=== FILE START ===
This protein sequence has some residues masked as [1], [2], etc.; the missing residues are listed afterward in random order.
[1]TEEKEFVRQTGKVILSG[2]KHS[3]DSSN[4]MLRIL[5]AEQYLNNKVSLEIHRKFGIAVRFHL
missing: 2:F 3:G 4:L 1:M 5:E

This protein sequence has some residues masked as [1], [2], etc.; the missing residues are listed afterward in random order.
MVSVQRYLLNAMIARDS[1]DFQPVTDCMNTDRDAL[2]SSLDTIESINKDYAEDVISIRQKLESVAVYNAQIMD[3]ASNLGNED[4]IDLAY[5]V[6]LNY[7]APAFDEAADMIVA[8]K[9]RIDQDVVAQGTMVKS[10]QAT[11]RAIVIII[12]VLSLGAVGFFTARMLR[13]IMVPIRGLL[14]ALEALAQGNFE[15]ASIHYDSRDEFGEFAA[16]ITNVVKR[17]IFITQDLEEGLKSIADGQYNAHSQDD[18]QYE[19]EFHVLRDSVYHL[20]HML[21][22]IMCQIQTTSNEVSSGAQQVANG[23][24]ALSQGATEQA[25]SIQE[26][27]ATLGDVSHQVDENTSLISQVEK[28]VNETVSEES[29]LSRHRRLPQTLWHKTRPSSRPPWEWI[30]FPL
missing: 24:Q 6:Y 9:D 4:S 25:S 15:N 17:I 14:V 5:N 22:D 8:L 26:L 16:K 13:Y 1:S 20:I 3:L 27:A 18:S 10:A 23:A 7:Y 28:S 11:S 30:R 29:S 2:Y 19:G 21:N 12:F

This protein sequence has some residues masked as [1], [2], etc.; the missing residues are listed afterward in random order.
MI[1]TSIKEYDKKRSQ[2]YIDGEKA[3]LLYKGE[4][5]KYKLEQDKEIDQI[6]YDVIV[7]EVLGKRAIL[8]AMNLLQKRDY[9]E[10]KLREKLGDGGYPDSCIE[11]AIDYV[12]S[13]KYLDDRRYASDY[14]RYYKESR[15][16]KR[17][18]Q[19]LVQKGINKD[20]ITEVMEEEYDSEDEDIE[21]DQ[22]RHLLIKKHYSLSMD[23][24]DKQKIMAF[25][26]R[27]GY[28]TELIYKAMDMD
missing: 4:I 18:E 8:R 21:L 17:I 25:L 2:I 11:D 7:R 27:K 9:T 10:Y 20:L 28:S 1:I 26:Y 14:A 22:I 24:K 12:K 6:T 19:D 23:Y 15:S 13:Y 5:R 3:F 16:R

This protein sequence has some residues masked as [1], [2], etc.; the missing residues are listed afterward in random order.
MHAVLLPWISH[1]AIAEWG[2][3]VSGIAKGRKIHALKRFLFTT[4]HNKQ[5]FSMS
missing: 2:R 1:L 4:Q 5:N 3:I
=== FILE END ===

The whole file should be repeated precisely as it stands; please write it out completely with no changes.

This protein sequence has some residues masked as [1], [2], etc.; the missing residues are listed afterward in random order.
[1]TEEKEFVRQTGKVILSG[2]KHS[3]DSSN[4]MLRIL[5]AEQYLNNKVSLEIHRKFGIAVRFHL
missing: 2:F 3:G 4:L 1:M 5:E

This protein sequence has some residues masked as [1], [2], etc.; the missing residues are listed afterward in random order.
MVSVQRYLLNAMIARDS[1]DFQPVTDCMNTDRDAL[2]SSLDTIESINKDYAEDVISIRQKLESVAVYNAQIMD[3]ASNLGNED[4]IDLAY[5]V[6]LNY[7]APAFDEAADMIVA[8]K[9]RIDQDVVAQGTMVKS[10]QAT[11]RAIVIII[12]VLSLGAVGFFTARMLR[13]IMVPIRGLL[14]ALEALAQGNFE[15]ASIHYDSRDEFGEFAA[16]ITNVVKR[17]IFITQDLEEGLKSIADGQYNAHSQDD[18]QYE[19]EFHVLRDSVYHL[20]HML[21][22]IMCQIQTTSNEVSSGAQQVANG[23][24]ALSQGATEQA[25]SIQE[26][27]ATLGDVSHQVDENTSLISQVEK[28]VNETVSEES[29]LSRHRRLPQTLWHKTRPSSRPPWEWI[30]FPL
missing: 24:Q 6:Y 9:D 4:S 25:S 15:N 17:I 14:V 5:N 22:D 8:L 26:L 16:K 13:Y 1:S 20:I 3:L 27:A 18:S 10:A 23:A 7:Y 28:S 11:S 30:R 29:S 2:Y 19:G 21:N 12:F

This protein sequence has some residues masked as [1], [2], etc.; the missing residues are listed afterward in random order.
MI[1]TSIKEYDKKRSQ[2]YIDGEKA[3]LLYKGE[4][5]KYKLEQDKEIDQI[6]YDVIV[7]EVLGKRAIL[8]AMNLLQKRDY[9]E[10]KLREKLGDGGYPDSCIE[11]AIDYV[12]S[13]KYLDDRRYASDY[14]RYYKESR[15][16]KR[17][18]Q[19]LVQKGINKD[20]ITEVMEEEYDSEDEDIE[21]DQ[22]RHLLIKKHYSLSMD[23][24]DKQKIMAF[25][26]R[27]GY[28]TELIYKAMDMD
missing: 4:I 18:E 8:R 21:L 17:I 25:L 2:I 11:D 7:R 27:K 9:T 10:Y 20:L 28:S 1:I 26:Y 14:A 22:I 24:K 12:K 6:T 19:D 23:Y 15:S 13:Y 5:R 3:F 16:R

This protein sequence has some residues masked as [1], [2], etc.; the missing residues are listed afterward in random order.
MHAVLLPWISH[1]AIAEWG[2][3]VSGIAKGRKIHALKRFLFTT[4]HNKQ[5]FSMS
missing: 2:R 1:L 4:Q 5:N 3:I